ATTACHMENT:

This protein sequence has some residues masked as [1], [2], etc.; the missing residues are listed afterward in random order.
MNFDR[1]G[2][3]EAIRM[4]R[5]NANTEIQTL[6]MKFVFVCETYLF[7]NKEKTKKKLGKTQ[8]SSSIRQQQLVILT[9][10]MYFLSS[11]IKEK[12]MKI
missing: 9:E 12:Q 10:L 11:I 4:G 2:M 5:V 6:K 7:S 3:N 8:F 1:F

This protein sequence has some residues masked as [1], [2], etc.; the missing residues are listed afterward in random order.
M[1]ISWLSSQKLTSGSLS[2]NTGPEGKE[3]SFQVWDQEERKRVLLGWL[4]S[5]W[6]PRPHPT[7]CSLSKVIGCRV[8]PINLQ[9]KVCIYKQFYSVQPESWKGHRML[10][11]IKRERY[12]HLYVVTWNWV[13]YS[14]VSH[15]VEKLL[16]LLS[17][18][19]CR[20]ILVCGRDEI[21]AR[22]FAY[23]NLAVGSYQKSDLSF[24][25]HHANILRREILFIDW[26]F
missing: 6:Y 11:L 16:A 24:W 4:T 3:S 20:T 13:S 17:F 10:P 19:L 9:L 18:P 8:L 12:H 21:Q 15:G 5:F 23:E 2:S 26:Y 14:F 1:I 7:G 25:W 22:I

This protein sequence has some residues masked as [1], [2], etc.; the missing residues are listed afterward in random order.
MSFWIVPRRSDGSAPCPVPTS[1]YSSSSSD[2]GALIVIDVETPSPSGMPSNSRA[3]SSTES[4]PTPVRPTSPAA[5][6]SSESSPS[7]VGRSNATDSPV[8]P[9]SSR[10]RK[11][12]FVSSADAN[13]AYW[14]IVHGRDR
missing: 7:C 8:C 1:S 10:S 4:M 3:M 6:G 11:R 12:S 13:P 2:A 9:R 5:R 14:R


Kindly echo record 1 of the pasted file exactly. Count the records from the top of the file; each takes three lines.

This protein sequence has some residues masked as [1], [2], etc.; the missing residues are listed afterward in random order.
MNFDR[1]G[2][3]EAIRM[4]R[5]NANTEIQTL[6]MKFVFVCETYLF[7]NKEKTKKKLGKTQ[8]SSSIRQQQLVILT[9][10]MYFLSS[11]IKEK[12]MKI
missing: 9:E 12:Q 10:L 11:I 4:G 2:M 5:V 6:K 7:S 3:N 8:F 1:F